Late last year when I decided to look for a book club, I was thinking about fiction. What I found was a book club for therapists and the first book for this year was “Science for Sexual Happiness.” I thought it would be perfect to look at sex and intimacy in February.
Whether you are single or in a relationship, your sexual health is important.
- Breathe! I lost count of how many times the author encouraged the reader to breathe.
(Every time I hear someone tell a woman to breathe, I can’t help but think of the movie, “Obsessed” when Beyonce yells, “BREATHE BITCH!”
- There are two sides of ‘no.’ The book contains 107 exercises (yes, I read them all- you’re welcome). There was one exercise she suggested that I particularly appreciated. It involved having each partner set a timer for two minutes and ask for things they didn’t really want to practice asking for what they want and hearing ‘no.’ The other partner practice saying ‘no’ had to practice saying ‘no’ which is really difficult for a lot of people. Then the exercise challenges the set to switch places. I love this because it is difficult to hear no and not feel rejected in this context.
- The mind and the body are inextricable. Our culture has worked so hard at this idea that our minds and bodies are totally separate but that’s just not the case. The idea that you can out think things like allergies or basic human needs for sleep, food and companionship are simply not sure. She doesn’t address this until the very last chapter of the boo which I think is a mistake.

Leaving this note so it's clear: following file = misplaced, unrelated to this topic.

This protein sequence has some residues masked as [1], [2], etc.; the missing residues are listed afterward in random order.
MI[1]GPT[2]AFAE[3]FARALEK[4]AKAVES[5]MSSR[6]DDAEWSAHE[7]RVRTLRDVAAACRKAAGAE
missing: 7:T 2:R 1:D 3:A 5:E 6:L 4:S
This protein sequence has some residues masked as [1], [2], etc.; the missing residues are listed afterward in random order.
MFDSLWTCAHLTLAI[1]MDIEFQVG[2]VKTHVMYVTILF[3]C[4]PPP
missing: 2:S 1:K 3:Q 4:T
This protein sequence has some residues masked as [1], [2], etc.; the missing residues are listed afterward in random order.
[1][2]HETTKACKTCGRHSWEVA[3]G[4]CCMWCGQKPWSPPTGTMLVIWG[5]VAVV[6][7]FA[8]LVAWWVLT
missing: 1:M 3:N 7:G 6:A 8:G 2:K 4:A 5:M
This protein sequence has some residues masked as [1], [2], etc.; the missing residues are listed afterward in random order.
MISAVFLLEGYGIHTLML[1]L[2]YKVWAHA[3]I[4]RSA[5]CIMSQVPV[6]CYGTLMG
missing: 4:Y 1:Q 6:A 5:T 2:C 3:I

- Fight, flight, appease, freeze, dissociate. I work with trauma a lot but I had never before heard anyone talk about appease and dissociate the way she did. Specifically she discussed how abuse and neglect shows up in appease and dissociate in sexual relationships. What she talked about sounded a little like freezing but I appreciated the subtle difference she was attempting to introduce.
- You can work on your relationship skills alone. In my office, I often see people telling themselves stories about how they need to be in a romantic relationship to work on their relationship skills and that just isn’t the case. You can practice most relationship skills with friends and family. And the sexual component can be practiced in a lot of ways on your own. Don’t wait until your are in a romantic relationship and feeling vulnerable to think about your sexual health.
My biggest peeve with this book is there was next to no science. Why put science in the title if you are going to water down what little science you do plan to use? Overall, there are other books like “Come As You Are” that I would recommend over this book.
As always, I’m here. If you are ready to work on having the life you want, call me and let’s get started!